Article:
Editorial: Limit SC Judges Who Can Issue Warrants to Authorize Police Raids | Editorials

There are times when the police need the element of surprise – being able not only to appear without warning, but also to break down a door and enter a house in the middle of the night, with weapons drawn, to prevent a dangerous criminal from harming a hostage, escape or destroy crucial evidence.

That is why the United States Supreme Court allows exceptions to what it calls the “common law principle, knock and announce” in emergencies and when the police anticipate such a situation and obtain a warrant allowing them to invade someone’s home or business without warn.

But the practice is inherently dangerous – for passers-by, innocent targets and police – as the nation was remembered this spring when the police in Louisville, Ky., Police shot and killed Breonna Taylor after breaking into his home in the middle of the night on a search unsuccessful for narcotics. In addition to innocent victims, we saw many cases of super-innocents, victims whose lives were interrupted or even ended after the police knocked the wrong door down.

Supreme Court of SC imposes temporary block on preventive arrest warrants

Clearly, there should be strict limits on when these “no-knock” search and seizure warrants can be issued.

But, as SC Supreme Court President Don Beatty found out, these strict rules do not exist in South Carolina. Our state does not have a written policy on when a judge can authorize a police operation.

Worse, we allow our less educated, less trained and more political judges to issue preventive arrest warrants.

These SC judges may have less training than barbers, but they still decide thousands of cases each year

Worse, Judge Beatty explained, “a recent survey of magistrates has revealed that most do not understand the seriousness of the detonation ban warrants and do not discern the high requirements for issuing a detonation ban warrant.”

Worse than that, he wrote: “Furthermore, it appears that restricted search warrants are routinely issued on request, without further investigation.

So the president of the court did the only thing a responsible officer could do when he realized that such a dangerous tool was being distributed in such a promiscuous way: He issued a moratorium on pre-trial arrest warrants until he can write some criteria.

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An excellent place to start would be to limit the judges who can approve them. Judge Beatty would probably be able to eliminate much of the problem if he prohibited magistrates from issuing warrants. As Joseph Cranney of The Post and Courier reported last year, SC magistrates are handpicked by local senators, often ignore defendants’ basic constitutional rights, do not need to be lawyers and, in fact, have less training required than their counterparts. state barbers or massage therapists.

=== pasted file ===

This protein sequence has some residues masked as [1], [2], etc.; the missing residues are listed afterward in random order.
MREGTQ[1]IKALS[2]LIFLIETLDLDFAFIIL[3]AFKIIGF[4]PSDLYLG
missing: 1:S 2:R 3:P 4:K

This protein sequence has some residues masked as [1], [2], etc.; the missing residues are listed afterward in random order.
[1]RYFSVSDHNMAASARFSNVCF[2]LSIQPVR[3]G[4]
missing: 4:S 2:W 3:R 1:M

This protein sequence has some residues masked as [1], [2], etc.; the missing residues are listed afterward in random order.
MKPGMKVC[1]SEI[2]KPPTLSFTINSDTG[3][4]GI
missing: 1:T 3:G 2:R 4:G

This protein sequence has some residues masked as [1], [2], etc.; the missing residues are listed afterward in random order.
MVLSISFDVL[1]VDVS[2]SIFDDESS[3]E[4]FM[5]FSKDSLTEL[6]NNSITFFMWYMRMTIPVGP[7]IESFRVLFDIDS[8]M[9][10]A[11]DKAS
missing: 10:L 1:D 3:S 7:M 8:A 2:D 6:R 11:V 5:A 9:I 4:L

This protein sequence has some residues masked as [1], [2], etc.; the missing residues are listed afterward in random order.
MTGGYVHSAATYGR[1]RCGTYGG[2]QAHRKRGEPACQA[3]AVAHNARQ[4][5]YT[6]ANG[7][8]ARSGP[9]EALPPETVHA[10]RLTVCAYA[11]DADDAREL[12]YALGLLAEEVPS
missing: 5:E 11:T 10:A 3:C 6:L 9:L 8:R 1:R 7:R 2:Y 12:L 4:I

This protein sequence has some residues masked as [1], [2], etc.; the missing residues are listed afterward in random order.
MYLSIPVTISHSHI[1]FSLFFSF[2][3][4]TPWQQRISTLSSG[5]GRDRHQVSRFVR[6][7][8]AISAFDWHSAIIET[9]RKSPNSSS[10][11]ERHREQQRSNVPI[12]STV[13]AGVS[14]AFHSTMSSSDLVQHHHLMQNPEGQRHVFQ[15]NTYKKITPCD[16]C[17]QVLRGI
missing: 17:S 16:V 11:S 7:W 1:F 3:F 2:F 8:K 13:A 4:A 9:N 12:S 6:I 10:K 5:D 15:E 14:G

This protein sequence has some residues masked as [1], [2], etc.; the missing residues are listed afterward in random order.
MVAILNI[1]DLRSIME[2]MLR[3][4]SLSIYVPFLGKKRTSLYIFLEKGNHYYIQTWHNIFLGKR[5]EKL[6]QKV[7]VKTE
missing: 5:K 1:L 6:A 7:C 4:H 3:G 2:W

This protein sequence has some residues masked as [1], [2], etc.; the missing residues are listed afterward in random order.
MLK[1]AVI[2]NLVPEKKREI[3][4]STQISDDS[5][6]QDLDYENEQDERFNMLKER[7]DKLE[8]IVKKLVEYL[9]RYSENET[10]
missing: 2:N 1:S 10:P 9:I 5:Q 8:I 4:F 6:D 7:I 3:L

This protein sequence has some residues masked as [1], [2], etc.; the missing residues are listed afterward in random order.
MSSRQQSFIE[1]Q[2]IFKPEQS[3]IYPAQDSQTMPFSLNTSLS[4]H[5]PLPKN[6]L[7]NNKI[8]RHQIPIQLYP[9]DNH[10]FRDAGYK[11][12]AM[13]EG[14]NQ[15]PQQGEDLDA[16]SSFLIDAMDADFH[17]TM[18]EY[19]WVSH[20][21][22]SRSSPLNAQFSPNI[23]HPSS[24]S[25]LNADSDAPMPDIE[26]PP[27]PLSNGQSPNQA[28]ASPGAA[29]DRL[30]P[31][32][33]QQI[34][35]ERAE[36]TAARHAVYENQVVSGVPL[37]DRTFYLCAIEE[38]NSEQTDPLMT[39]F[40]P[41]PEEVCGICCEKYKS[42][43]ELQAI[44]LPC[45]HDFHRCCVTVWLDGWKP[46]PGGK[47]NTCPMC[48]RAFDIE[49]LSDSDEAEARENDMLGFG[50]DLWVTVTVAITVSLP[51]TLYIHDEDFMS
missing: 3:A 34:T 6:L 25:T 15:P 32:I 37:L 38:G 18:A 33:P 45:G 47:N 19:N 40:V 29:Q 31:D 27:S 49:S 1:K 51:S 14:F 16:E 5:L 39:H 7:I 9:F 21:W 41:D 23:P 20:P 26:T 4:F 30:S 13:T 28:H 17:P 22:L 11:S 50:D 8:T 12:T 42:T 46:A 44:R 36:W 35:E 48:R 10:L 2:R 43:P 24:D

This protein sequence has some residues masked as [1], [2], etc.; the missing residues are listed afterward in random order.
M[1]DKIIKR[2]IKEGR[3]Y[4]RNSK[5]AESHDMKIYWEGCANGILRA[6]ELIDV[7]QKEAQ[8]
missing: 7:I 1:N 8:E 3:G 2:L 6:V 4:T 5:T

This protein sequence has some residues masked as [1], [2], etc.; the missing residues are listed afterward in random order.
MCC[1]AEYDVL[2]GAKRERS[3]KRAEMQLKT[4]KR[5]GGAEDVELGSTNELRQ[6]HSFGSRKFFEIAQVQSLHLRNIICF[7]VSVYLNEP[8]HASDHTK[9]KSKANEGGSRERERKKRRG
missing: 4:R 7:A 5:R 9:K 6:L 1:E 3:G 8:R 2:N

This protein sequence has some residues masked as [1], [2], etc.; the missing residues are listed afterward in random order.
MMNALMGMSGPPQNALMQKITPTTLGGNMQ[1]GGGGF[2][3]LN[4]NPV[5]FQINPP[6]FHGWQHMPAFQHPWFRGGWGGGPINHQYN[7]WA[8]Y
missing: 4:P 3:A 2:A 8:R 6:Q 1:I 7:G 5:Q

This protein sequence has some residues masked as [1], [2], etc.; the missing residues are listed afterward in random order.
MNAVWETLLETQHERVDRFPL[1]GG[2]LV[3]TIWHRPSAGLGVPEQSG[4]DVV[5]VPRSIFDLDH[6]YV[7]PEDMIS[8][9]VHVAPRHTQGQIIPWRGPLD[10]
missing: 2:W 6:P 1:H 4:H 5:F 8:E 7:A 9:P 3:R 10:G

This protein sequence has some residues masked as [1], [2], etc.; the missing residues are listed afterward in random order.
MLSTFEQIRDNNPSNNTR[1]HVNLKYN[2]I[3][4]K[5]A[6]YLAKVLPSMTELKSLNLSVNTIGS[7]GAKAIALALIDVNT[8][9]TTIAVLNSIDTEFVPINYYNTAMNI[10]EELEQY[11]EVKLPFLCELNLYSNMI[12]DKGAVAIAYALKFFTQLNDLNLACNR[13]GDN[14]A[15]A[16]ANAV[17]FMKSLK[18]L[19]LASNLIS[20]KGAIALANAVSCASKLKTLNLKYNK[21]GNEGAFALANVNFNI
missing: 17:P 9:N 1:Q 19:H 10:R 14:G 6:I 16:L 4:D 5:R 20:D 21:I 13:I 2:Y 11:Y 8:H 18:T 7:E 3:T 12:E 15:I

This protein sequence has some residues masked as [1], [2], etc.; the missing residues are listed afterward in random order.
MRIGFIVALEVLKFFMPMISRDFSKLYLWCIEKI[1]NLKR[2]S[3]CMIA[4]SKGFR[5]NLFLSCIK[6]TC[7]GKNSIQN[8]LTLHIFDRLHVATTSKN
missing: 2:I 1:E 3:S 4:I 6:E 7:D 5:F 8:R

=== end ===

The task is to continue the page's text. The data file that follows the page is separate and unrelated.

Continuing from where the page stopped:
At a minimum, restricting authority to magistrates trained in law would ensure that the people who authorize police raids are familiar with the constitutional principles that need to be considered.

We have no idea how many warrants are issued in South Carolina; the Charleston County Sheriff’s Office and the Charleston Police Department said they rarely use them, but PBS NewsHour reported last month that a 2010 study estimated that the United States police used 60,000 to 70,000 prohibition warrants. detonation per year.

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Despite these figures, there is no reason to think that a temporary moratorium will endanger innocent lives. Just the opposite. In the absence of any law to the contrary – and there is no contrary law in South Carolina – the US Supreme Court has ruled that the police can invade without notice without the permission of a judge if they have “a reasonable suspicion that they will beat and announce their presence, under the particular circumstances, would be dangerous or futile, or … would inhibit the effective investigation of the crime, for example, allowing the destruction of evidence. ”

The main thing the warrant does is protect the police from civil liability for the destruction they cause when they break down the right doors – and the additional disturbance they cause when they break down the wrong doors. That is, these warrants give the court’s seal of approval for police raids.

Frankly, it would not be a bad idea for our legislature to consider a total ban on pre-trial detention warrants, and perhaps even to place some limits on what kind of evidence is important enough to allow for any kind of police raid. In the meantime, however, it is comforting to know that our courts will not sanction any further police operations until Judge Beatty has a chance to establish some rules.